There is the case questioning the legitimacy of Shabaz Sharif as Chief Minister of Punjab. There are a large number of cases against the leaders and workers of the MQM for committing violence, including murders, which should have been reopened or restored after the NRO was declared null and void.

There is the case against the MQM for creating mayhem in Karachi on May 12, 2007 in which at least 40 people were killed. When Sindh High Court tried to take up the matter of May 12 the MQM workers threateningly surrounded the Sindh High Court. The High Court was brow-beaten by the MQM thugs but the Supreme Court did nothing.

It is also a truth that the military establishment and its agencies – Military Intelligence or Inter-Services Intelligence – have to live with lot of past baggage. In every general election, the military establishment historically resorts to pre-poll, polling day and post-poll manipulations.

It jealously and exclusively controls the defence and foreign policies of the country. At time people get the impression that the armed forces have monopolised patriotism and do not consider the civilians trustworthy.

Having said all this, one should take it as a good omen that the Supreme Court has made it clear that it would not bestow legitimacy to any extra-constitutional act of taking over the government and the military establishment has given assurance that it does not intend to derail the democratic process.

Pakistan Muslim League (N) has shown great maturity by declaring that it will oppose any military intervention. Almost all important political parties have supported the democratic process. Same is the stand taken by the media in general and representatives of the civil society in particular.

But then this leads us to the question: what next?

For the PPP leadership it is the time for introspection and soul-searching. It needs to reform itself and become more responsive to people’s demands and aspirations. No one can challenge the authority of the government if it is able to command popular trust and respect.

Obviously the best course for the ruling coalition is to address the grievances of the people and focus on improving the quality of governance. It should address the complaints of corruption, favouritism, nepotism, breakdown in law and order, energy crisis, mismanagement in state corporations, inflation, economic meltdown and other issues. It also has to show that it respects the other institutions of the state as “as it desires to be respected.

If the present slide continues, the people may get completely tired and ultimately become fed up of the civilian rule. The fatigue is already visible. To be frank, it is largely due to the Imran Khan factor that a considerable segment of masses has retained some hope in democratic process.

The PPP should understand that, despite all proclamations in the favour of democracy, there is a thresh hold of tolerance and the army or the Supreme Court may perforce decide to wind up the system in national interests if there is a further deterioration in governance and if the government continues on the collision course.

The possibility of such an eventuality is highly pronounced, despite the clear and forth right announcement by both the institutions, given the propensity of the incumbent Zardari-Gilani dispensation to provoke confrontation with these state institutions.

Such an eventuality will be a reality if they were to indulge in any ill-conceived adventurism against the Army and Judiciary. They ought to take a leaf from the contemporary instances of such adventurism by Nawaz Sharif in 1993 and again by Nawaz Sharif in October 1999.

For the government the best course would be to resign and go to the people for a fresh mandate, but it is a tall order for the incumbent government, although the entire dispensation is crying hoarse thatit believes in the power of ballot.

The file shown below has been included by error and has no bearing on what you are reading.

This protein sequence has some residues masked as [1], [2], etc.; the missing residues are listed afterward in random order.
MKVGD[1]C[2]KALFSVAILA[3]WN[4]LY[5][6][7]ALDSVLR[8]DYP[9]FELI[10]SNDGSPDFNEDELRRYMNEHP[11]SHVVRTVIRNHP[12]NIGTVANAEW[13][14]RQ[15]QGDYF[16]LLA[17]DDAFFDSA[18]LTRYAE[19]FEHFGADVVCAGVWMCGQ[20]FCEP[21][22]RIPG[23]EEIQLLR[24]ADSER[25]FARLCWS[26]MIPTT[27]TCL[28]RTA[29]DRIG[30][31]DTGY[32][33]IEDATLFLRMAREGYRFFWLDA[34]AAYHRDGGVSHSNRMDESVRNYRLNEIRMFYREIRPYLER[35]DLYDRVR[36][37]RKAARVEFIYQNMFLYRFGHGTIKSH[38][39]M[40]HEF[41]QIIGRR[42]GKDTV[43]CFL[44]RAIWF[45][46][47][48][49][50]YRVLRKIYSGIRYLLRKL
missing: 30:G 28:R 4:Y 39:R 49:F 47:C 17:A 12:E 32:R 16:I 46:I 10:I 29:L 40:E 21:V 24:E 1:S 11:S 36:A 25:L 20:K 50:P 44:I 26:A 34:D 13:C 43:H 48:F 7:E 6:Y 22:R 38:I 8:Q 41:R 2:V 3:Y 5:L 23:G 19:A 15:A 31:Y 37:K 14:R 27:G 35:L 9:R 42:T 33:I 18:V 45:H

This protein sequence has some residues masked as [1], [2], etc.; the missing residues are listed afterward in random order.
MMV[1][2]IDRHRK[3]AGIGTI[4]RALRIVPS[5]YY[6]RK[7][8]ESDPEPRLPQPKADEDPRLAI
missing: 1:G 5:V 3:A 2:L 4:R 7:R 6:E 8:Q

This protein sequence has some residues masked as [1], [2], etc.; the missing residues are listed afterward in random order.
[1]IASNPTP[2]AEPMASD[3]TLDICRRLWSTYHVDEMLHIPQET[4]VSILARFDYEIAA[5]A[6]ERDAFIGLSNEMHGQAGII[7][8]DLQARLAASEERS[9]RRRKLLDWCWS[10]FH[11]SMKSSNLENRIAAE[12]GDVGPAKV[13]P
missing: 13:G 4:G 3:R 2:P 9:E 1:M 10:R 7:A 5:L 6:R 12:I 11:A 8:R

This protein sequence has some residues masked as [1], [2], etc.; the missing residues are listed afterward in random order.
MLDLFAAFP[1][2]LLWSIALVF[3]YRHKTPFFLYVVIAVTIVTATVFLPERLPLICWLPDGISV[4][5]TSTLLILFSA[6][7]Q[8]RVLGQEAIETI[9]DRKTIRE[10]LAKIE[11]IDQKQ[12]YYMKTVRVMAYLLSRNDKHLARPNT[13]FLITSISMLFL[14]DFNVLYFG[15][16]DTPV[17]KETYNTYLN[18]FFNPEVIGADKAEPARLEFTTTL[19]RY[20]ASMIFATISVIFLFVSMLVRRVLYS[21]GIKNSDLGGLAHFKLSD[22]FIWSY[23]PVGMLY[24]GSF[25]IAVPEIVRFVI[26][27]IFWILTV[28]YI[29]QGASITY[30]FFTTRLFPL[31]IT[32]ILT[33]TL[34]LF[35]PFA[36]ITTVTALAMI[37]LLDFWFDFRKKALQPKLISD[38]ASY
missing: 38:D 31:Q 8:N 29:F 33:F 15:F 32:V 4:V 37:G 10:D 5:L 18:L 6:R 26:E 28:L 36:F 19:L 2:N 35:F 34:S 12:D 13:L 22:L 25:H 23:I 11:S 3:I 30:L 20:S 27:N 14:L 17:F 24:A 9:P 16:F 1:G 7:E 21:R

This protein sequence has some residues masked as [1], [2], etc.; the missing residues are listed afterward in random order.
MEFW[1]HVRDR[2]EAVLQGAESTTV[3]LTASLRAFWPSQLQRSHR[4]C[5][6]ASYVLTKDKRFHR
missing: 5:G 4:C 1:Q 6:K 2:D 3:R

Hence, given the prevailing environment, for the opposition, the best course available is to resign from the assemblies and force the government to go for the fresh polls.

After the resignations the opposition should simultaneously press for having an independent Election Commission, preparation of fool proof voters’ list as directed by the Supreme Court and peaceful conduct of polling on the day of elections.

It should not insist on resignation or removal of President Zardari as a prerequisite for transparent and fair general elections. Any such demand would be unconstitutional and would set a bad example. As for the President, let the cases before the Supreme Court run its course and the President should honour, abide and bow before the outcome of those cases.

As far as the controversial memo is concerned, let there be an inquiry commission by the Supreme Court and let it submit its report to the Supreme Court and let the Supreme Court decide the future line of action and if anyone is found responsible, the laws should take its own course, may it be Haqqani or even the President.

The army has already got over stretched. Its primary responsibility is to defend the country against foreign aggression and internal insurgencies. It should not offer an opportunity to the PPP leaders to go down as martyrs. Any reckless adventurism will bring bad name to the army and it would be thoroughly discredited in a short span.

It is not in the interest of the country to upset the applecart when elections are possible constitutionally and that is the only democratic way to go forward.

There’s certainly a lot of legitimate debate about what exactly government is supposed to be expected to do, and what is the best way to go about doing it. Perhaps you in fact think it appropriate to take some people’s money at gunpoint to give to poor folks (like YOU, no doubt). But recognize this is what you are doing, and don’t kid yourself that it’s something truly different than if you just walked into the bank with a gun — other than you’re getting someone else to do your dirty work. The stick-up artist is just cutting out the middleman. As HL Mencken memorably put it, “Every election is a sort of advance auction sale of stolen goods.”

That said, Mr President and Mr Prime Minister, seize the moment and go to the people, your government has run out of steam. Live up to what you preach and let the change come through the ballot, the power of the ballot is what we need in sheer defence; else what shall save us from a second slavery?

However, do not misunderstand and think that ballots are the opposite of bullets. They are not. They are just a substitute for muting direct violence, not the elimination of violence.